The state Bond Commission is set to vote on a controversial tolls study proposed by Gov. Dannel Malloy.
Its meeting began at 10:30 a.m. in Hartford.
Stream the proceedings here.
Malloy wants to spend $10 million to study electronic highway tolls across Connecticut. He said it wasn't a vote for tolls, but rather a means to look at options.
Department of Transportation Commissioner James Redeker called the current Republican transportation plan "inadequate."
The DOT said tolls could generate $1 billion a year at 3.5 cents per mile. Forty percent would be paid by out of state drivers.
The study calls for state agencies to look at tolling on major highways including interstates 95, 91, 84 and Route 15.
Some Republicans warned that if it passes through the bond commission, they'll try to go into a special session to block it.
They are not the only group opposed to it.
The Connecticut American Civil Liberties Union is now raising privacy concerns about whether it makes sense to allow the government to track people's driving habits.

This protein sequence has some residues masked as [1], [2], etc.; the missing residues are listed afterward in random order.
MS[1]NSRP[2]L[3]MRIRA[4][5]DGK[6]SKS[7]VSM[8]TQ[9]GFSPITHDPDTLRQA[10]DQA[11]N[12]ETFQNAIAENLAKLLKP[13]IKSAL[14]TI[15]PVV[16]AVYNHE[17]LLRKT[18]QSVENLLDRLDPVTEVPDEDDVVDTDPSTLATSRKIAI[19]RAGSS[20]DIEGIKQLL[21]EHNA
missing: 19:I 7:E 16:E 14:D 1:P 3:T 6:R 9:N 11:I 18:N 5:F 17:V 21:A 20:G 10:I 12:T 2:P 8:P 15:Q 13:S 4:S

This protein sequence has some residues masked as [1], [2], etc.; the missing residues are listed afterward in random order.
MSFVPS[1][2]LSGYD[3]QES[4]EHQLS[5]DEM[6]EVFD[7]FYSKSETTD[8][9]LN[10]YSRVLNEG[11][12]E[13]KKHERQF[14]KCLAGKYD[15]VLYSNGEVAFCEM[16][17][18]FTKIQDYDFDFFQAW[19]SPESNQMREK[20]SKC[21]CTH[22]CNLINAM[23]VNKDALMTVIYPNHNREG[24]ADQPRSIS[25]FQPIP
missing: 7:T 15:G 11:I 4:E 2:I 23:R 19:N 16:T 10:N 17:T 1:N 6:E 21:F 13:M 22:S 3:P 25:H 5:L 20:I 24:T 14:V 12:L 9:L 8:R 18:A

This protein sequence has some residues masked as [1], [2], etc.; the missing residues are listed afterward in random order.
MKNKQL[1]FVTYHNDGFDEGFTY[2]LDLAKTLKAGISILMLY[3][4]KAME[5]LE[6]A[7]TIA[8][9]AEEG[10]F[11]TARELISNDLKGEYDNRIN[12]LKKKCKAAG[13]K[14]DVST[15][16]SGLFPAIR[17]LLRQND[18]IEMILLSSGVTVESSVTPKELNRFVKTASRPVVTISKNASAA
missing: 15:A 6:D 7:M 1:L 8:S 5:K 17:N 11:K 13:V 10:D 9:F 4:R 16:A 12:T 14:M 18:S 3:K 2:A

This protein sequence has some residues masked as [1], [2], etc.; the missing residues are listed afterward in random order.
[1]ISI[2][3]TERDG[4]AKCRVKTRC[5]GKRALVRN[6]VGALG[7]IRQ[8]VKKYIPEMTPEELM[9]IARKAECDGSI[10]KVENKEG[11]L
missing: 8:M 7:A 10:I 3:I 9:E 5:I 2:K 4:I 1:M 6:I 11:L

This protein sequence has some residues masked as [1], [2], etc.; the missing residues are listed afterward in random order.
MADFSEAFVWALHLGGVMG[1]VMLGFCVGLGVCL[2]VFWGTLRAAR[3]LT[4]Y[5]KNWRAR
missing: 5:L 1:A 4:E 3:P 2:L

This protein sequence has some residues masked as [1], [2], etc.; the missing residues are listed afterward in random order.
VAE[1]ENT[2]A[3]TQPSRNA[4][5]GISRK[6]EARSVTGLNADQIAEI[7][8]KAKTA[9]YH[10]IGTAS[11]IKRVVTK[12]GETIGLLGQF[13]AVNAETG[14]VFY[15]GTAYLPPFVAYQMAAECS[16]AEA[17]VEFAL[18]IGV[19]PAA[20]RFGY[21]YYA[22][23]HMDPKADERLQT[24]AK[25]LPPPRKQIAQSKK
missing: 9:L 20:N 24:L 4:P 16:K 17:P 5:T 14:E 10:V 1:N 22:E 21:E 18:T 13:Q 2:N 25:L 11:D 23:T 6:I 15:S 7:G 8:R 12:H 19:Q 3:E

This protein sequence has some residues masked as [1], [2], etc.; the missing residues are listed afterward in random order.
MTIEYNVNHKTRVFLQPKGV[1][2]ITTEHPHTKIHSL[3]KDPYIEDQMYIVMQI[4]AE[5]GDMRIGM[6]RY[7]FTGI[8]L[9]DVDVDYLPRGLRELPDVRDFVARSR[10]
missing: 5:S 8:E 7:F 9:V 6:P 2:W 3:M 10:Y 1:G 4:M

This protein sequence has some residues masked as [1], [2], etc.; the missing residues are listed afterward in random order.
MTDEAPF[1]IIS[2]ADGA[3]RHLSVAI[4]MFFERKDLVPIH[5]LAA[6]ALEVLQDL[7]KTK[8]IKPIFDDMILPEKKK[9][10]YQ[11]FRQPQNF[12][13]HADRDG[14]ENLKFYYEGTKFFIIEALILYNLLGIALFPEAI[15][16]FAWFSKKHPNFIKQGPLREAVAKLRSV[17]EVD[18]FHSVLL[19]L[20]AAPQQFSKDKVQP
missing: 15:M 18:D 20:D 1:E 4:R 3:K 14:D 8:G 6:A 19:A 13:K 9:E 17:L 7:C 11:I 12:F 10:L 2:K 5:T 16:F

The ACLU said electronic tolling uses automatic license plate readers which can tag the time, date and GPS location. The ACLU wants specific privacy protections put in place.
Republican state legislators called the study a waste of taxpayer money.
However, Malloy said it makes sense to look at all the state's options to make sure Connecticut's roads and bridges can be fixed in the future as traditional revenue for transportation declines.
"Those systems will not be sustained for another 50 years," Malloy said. "That's quite clear, so how do you pay to replace those very expensive projects?"
The commission is scheduled to vote on the funding on Wednesday.
Stay with Channel 3 for continuing coverage of the story.
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